Artist and essayist whose affectionate and mocking touch established his unique reputation in the last years of Victoria‚ SIR MAX BEERBOHM in the autumn of his career was occasionally willing to reminisce. In these words he reaches back to a Bohemian London which he had enjoyed as a young wit and dandy.
In his prose as in his caricatures, SIR MAX BEERBOHM proved himself the greatest parodist of our time. In Zuleika Dobson he wrote with perfect irreverence of Oxford, and in Seven Men and his volumes of collected essays he gave us a prose which is alive and full of wit. The following essay is taken from one of his incomparable broadcasts for the BBC’s Third Programme.
“A man must be judged by what is fine in him, not by what is trivial.”So writes SIR MAX BEERBOHM in this essay which gives us a hearing, seeing likeness of his friend George Moore. A master stylist whose drawings and first editions are collectors’ items, Sir Max lives today in his home in Rapallo, whence, thanks to the wire recording of the BBC, his voice is occasionally to be heard throughout the English-speaking world.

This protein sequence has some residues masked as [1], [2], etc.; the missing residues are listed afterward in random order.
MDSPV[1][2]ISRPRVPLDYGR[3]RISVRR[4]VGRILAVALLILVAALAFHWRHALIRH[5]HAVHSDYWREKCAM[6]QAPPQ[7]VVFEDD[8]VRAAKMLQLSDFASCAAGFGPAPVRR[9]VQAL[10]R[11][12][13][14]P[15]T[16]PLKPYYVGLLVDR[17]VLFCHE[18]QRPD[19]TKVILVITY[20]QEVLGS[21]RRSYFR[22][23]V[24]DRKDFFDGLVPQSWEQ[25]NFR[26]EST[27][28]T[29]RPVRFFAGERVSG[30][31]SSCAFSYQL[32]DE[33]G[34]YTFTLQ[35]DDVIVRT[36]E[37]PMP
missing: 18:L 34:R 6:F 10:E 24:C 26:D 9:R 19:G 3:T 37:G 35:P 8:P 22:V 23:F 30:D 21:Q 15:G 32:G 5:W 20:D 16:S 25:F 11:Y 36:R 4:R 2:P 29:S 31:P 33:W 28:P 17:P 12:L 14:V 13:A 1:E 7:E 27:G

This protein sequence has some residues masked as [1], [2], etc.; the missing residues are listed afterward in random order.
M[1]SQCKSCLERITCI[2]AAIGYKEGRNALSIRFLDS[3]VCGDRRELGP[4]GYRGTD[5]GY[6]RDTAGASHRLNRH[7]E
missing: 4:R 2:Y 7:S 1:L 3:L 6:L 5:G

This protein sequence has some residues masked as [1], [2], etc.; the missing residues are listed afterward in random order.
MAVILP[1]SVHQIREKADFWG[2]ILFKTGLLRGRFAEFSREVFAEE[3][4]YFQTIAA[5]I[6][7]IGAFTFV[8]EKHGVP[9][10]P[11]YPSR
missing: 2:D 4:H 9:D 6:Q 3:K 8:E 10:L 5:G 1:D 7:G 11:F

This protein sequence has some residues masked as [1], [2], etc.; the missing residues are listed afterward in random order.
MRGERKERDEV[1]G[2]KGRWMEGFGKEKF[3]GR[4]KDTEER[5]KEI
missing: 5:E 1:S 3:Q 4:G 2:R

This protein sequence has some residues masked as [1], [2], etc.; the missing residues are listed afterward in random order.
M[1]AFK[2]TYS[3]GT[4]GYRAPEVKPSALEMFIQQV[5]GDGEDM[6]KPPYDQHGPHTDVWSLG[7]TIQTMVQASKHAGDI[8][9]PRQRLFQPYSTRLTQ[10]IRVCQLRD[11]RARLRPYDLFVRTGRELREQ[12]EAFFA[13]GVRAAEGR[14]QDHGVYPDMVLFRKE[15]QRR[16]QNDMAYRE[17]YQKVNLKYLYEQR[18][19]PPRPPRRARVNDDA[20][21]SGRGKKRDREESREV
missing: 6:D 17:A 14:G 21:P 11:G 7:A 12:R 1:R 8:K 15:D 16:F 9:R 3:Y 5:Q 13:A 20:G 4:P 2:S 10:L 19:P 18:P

In his prose as in his caricatures. SIR MAX BEERBOHM is the epitome of ”the irrepressible, the light of touch, the inimitable, the insouciant, and the impertinent.” In A Christmas Garland he proved himself the greatest parodist of our time; in Zuleika Dobson he wrote with perfect irreverence of Oxford; and in Seven Men and his volumes of collected essays he has given us a prose which is alive and full of wit.
James Bone, who was far more than four decades the Manchester Guardian’s stouthearted correspondent in London, is one of four brothers, Scotch, talented, and independent. Daring his years in Fleet Street, Mr. Bone took note of the vanishing London, and from his pen have come two delightful descriptive hooks about the city, each of them illustrated by the artist of the family. Muirhead Bone. The first, The London Perambulator, appeared in 1925; and this year, on the appearance of its sequel, London Echoing.the Editor of the Mancjester Guardian published the endearing letter from SIR MAX BEERBOHM which follows. We reprint it for those who will value these bools and the friendship behind them.